The president of the Tokyo Games organizing committee said Monday she is "proud" of Japan having hosted the Olympics and Paralympics despite challenges posed by the COVID-19 pandemic.
Speaking at a press conference a day after the closing of the Paralympics, Seiko Hashimoto said the organizers held the Tokyo Games after a one-year postponement without major problems and with an emphasis on the safety of all participants and the Japanese public.
"I am proud of (Japan) having hosted the Olympics and Paralympics, the first global events in the world since the pandemic, and pass the baton to Paris," Hashimoto said, in reference to the host city of the next Summer Games in 2024.
Asked whether she thought the games were successful, she said, "As we were not able to host the Tokyo Games in a complete form, I cannot say that they were a 100 percent success."
"I think history will determine whether they were a success or not."
The Olympics and the Paralympics featured a total of about 15,000 athletes from around the world, but were staged under extraordinary measures to prevent the spread of the novel coronavirus.
Most competitions were held without spectators at venues located in Tokyo and several other prefectures. Participants were confined to the athletes' village and sports venues, and those from abroad were required to leave Japan soon after their final events.
Since the Olympics opened on July 23, the number of new COVID-19 cases in Tokyo and other parts of Japan hit record highs multiple times, sparking concerns that the games may have led the public to underestimate the severity of infections.
Chief Cabinet Secretary Katsunobu Kato told a separate press conference that Japan was able to "fulfill its responsibilities as the host country" and had held the Olympics and Paralympics safely.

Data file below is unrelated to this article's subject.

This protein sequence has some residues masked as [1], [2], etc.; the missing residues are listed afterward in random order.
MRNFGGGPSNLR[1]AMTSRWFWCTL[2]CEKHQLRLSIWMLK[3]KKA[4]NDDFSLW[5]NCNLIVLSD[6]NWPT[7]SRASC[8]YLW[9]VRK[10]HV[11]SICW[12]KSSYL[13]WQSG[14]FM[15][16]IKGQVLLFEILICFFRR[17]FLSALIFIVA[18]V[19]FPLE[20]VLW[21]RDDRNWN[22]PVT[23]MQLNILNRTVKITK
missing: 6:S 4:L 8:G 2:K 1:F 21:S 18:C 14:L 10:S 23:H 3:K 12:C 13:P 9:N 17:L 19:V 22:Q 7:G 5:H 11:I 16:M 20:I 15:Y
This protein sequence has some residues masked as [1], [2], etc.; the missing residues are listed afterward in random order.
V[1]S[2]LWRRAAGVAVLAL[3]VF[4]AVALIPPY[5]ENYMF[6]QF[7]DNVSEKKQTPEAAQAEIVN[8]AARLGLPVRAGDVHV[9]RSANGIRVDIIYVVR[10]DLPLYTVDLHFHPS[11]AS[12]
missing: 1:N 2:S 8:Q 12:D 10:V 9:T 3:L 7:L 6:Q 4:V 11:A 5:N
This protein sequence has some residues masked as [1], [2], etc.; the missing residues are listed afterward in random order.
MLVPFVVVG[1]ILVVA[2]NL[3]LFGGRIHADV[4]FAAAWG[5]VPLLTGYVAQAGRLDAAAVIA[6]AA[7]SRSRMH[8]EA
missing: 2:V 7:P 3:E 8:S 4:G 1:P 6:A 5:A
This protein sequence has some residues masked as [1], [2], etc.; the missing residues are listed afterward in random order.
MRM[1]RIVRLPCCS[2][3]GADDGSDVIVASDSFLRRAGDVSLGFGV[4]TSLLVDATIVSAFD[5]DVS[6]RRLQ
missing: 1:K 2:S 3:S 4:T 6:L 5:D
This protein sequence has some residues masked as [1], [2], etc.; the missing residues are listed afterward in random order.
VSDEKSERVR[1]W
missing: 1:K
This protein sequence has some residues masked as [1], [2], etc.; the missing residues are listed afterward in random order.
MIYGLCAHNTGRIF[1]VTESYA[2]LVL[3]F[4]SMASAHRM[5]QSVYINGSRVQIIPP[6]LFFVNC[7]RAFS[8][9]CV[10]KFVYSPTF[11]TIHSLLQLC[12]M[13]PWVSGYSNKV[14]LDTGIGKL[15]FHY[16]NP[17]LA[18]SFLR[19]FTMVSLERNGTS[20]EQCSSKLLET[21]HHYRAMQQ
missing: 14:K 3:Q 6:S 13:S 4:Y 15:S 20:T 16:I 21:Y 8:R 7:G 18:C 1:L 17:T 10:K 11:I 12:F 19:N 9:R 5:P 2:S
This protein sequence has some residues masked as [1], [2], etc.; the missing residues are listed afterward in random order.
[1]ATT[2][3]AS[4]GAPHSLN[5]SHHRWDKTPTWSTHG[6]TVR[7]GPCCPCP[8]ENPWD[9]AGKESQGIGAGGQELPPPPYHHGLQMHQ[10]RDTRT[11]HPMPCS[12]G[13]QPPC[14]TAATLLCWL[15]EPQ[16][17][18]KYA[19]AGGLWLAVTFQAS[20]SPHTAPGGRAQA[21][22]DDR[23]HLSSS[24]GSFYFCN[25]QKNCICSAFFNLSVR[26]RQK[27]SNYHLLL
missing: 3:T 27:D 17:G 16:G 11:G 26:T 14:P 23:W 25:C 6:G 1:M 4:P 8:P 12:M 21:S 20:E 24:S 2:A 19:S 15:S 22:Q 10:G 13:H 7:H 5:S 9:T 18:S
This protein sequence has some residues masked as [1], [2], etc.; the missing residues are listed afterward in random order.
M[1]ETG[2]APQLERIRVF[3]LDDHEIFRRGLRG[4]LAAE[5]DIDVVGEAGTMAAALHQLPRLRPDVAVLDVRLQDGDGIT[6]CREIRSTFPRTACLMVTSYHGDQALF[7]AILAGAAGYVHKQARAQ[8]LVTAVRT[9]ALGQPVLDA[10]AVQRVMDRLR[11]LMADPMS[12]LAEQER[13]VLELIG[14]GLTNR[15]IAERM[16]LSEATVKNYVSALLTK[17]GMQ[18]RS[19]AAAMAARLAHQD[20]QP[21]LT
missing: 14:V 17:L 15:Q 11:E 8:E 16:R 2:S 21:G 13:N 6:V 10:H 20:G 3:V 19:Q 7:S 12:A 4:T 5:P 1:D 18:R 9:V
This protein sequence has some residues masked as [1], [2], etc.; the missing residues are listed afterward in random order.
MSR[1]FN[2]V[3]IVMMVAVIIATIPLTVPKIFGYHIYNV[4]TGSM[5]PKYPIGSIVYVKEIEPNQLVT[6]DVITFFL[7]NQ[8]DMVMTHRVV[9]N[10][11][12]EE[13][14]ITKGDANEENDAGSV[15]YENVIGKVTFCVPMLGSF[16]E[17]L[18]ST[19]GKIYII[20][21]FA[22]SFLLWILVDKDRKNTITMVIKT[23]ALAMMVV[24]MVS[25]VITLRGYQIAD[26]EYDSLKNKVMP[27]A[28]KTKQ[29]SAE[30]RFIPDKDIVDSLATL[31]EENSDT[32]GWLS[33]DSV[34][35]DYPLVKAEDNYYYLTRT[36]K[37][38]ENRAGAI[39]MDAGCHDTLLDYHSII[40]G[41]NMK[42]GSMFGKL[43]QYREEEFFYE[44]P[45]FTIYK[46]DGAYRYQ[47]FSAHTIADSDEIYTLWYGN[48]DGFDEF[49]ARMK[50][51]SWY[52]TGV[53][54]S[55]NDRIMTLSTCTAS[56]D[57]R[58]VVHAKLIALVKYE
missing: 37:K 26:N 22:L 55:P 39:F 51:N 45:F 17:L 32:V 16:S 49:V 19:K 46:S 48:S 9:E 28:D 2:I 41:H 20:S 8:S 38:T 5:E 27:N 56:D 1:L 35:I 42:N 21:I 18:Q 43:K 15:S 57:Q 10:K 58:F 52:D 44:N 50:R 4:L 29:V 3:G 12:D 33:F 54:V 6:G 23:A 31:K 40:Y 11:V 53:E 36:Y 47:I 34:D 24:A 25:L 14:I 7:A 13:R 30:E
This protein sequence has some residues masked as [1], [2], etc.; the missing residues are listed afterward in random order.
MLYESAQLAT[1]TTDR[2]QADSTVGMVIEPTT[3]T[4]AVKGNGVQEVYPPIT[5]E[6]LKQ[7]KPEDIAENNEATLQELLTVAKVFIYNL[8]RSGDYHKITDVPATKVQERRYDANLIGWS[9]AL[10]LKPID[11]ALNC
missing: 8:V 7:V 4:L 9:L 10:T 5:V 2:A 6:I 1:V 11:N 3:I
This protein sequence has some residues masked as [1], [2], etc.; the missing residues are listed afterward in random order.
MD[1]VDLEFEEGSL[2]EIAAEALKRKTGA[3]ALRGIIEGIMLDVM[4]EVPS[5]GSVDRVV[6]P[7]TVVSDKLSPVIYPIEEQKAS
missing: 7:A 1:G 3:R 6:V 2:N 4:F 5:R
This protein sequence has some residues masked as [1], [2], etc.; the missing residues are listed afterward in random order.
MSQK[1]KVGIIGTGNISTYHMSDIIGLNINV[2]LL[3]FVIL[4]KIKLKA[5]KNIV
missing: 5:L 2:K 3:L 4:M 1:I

"Due to the efforts of many people, including games' officials, volunteers and medical workers, we were able to close a safe and secure Tokyo Olympics and Paralympics," he said.
Kato said there has not been a single case of infection that spread to the Japanese public from games-related personnel.
Separately, Toshiro Muto, CEO of the organizing committee, said the committee will likely hold discussions with the Tokyo metropolitan government and the Japanese government over how to make up for losses related to the cancellation of ticket sales.
Before organizers decided to bar spectators at most venues, they had estimated they would chalk up a total of 90 billion yen ($819 million) from ticket sales.
"The basic policy is for the host city to shoulder (the losses)," Muto said. "But a more specific decision will be made after talks" involving the three parties.
The Tokyo Olympics closed on Aug. 8 after staging 33 sports.
At the Paralympics that opened on Aug. 24, about 15,300 students watched competitions at venues as part of a government-backed educational program, the organizing committee said.
While the Tokyo Games have closed, the northern city of Sapporo is aiming to host the 2030 Winter Olympics. Hashimoto, an Olympian-turned-lawmaker, said she is willing to head the organizing committee if Sapporo wins the hosting rights for what would be its second Winter Games.